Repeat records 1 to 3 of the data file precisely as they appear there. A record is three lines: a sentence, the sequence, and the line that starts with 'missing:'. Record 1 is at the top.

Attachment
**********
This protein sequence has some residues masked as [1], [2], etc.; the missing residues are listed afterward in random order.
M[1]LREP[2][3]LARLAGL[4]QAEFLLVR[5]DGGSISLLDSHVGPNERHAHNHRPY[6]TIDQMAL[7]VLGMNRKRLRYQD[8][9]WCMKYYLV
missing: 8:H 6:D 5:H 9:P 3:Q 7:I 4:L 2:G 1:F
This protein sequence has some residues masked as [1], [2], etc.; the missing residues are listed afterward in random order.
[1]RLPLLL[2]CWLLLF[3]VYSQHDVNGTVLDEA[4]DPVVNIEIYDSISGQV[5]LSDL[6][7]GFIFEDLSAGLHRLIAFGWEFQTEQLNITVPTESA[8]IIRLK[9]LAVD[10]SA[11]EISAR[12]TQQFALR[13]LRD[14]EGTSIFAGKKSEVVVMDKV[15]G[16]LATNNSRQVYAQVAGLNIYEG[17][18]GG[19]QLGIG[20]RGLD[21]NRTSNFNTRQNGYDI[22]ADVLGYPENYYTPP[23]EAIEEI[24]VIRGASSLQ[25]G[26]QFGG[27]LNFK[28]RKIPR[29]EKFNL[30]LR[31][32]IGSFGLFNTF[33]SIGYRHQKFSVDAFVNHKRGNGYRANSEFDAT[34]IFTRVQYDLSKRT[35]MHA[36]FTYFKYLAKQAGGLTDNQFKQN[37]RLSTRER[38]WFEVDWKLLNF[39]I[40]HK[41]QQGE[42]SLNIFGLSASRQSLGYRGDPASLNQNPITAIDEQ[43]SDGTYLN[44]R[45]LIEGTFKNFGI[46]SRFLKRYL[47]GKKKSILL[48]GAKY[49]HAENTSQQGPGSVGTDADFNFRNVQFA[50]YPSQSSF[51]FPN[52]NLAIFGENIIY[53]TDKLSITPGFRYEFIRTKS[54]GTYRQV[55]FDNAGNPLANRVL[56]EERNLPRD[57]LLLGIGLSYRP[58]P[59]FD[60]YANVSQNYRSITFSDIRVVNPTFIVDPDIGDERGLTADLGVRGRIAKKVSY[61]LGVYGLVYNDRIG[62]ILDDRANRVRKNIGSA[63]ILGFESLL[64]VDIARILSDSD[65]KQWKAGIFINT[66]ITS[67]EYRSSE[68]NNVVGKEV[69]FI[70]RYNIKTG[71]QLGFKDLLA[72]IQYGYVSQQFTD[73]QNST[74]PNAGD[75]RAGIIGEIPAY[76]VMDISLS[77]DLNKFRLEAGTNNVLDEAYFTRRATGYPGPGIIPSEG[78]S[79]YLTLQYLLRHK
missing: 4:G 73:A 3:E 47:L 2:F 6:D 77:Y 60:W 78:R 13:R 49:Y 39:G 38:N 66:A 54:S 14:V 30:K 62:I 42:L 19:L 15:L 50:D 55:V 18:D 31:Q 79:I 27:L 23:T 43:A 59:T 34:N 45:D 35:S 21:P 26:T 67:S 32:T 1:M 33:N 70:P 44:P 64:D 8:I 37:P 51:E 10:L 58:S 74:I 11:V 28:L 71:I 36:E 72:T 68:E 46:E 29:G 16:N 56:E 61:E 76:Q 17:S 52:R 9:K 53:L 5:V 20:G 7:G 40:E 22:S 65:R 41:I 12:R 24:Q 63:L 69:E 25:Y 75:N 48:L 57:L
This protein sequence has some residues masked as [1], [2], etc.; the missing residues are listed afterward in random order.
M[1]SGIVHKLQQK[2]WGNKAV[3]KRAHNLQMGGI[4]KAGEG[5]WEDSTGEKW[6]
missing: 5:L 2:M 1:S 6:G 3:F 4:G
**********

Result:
This protein sequence has some residues masked as [1], [2], etc.; the missing residues are listed afterward in random order.
M[1]LREP[2][3]LARLAGL[4]QAEFLLVR[5]DGGSISLLDSHVGPNERHAHNHRPY[6]TIDQMAL[7]VLGMNRKRLRYQD[8][9]WCMKYYLV
missing: 8:H 6:D 5:H 9:P 3:Q 7:I 4:L 2:G 1:F
This protein sequence has some residues masked as [1], [2], etc.; the missing residues are listed afterward in random order.
[1]RLPLLL[2]CWLLLF[3]VYSQHDVNGTVLDEA[4]DPVVNIEIYDSISGQV[5]LSDL[6][7]GFIFEDLSAGLHRLIAFGWEFQTEQLNITVPTESA[8]IIRLK[9]LAVD[10]SA[11]EISAR[12]TQQFALR[13]LRD[14]EGTSIFAGKKSEVVVMDKV[15]G[16]LATNNSRQVYAQVAGLNIYEG[17][18]GG[19]QLGIG[20]RGLD[21]NRTSNFNTRQNGYDI[22]ADVLGYPENYYTPP[23]EAIEEI[24]VIRGASSLQ[25]G[26]QFGG[27]LNFK[28]RKIPR[29]EKFNL[30]LR[31][32]IGSFGLFNTF[33]SIGYRHQKFSVDAFVNHKRGNGYRANSEFDAT[34]IFTRVQYDLSKRT[35]MHA[36]FTYFKYLAKQAGGLTDNQFKQN[37]RLSTRER[38]WFEVDWKLLNF[39]I[40]HK[41]QQGE[42]SLNIFGLSASRQSLGYRGDPASLNQNPITAIDEQ[43]SDGTYLN[44]R[45]LIEGTFKNFGI[46]SRFLKRYL[47]GKKKSILL[48]GAKY[49]HAENTSQQGPGSVGTDADFNFRNVQFA[50]YPSQSSF[51]FPN[52]NLAIFGENIIY[53]TDKLSITPGFRYEFIRTKS[54]GTYRQV[55]FDNAGNPLANRVL[56]EERNLPRD[57]LLLGIGLSYRP[58]P[59]FD[60]YANVSQNYRSITFSDIRVVNPTFIVDPDIGDERGLTADLGVRGRIAKKVSY[61]LGVYGLVYNDRIG[62]ILDDRANRVRKNIGSA[63]ILGFESLL[64]VDIARILSDSD[65]KQWKAGIFINT[66]ITS[67]EYRSSE[68]NNVVGKEV[69]FI[70]RYNIKTG[71]QLGFKDLLA[72]IQYGYVSQQFTD[73]QNST[74]PNAGD[75]RAGIIGEIPAY[76]VMDISLS[77]DLNKFRLEAGTNNVLDEAYFTRRATGYPGPGIIPSEG[78]S[79]YLTLQYLLRHK
missing: 4:G 73:A 3:E 47:L 2:F 6:D 77:Y 60:W 78:R 13:R 49:Y 39:G 38:N 66:A 54:S 14:V 30:K 62:I 42:L 19:L 15:L 50:D 55:V 18:D 31:Q 79:I 27:L 23:T 43:A 59:T 34:N 45:D 35:S 21:P 26:T 67:S 32:T 1:M 33:N 70:P 44:P 64:D 8:I 37:P 51:E 10:L 58:S 74:I 11:V 28:L 71:I 36:E 72:T 68:E 46:E 29:G 16:N 56:E 61:E 76:Q 17:S 52:R 9:K 53:L 5:V 20:G 7:G 40:E 22:S 65:R 41:I 12:R 24:Q 63:L 69:E 25:Y 75:N 48:L 57:L
This protein sequence has some residues masked as [1], [2], etc.; the missing residues are listed afterward in random order.
M[1]SGIVHKLQQK[2]WGNKAV[3]KRAHNLQMGGI[4]KAGEG[5]WEDSTGEKW[6]
missing: 5:L 2:M 1:S 6:G 3:F 4:G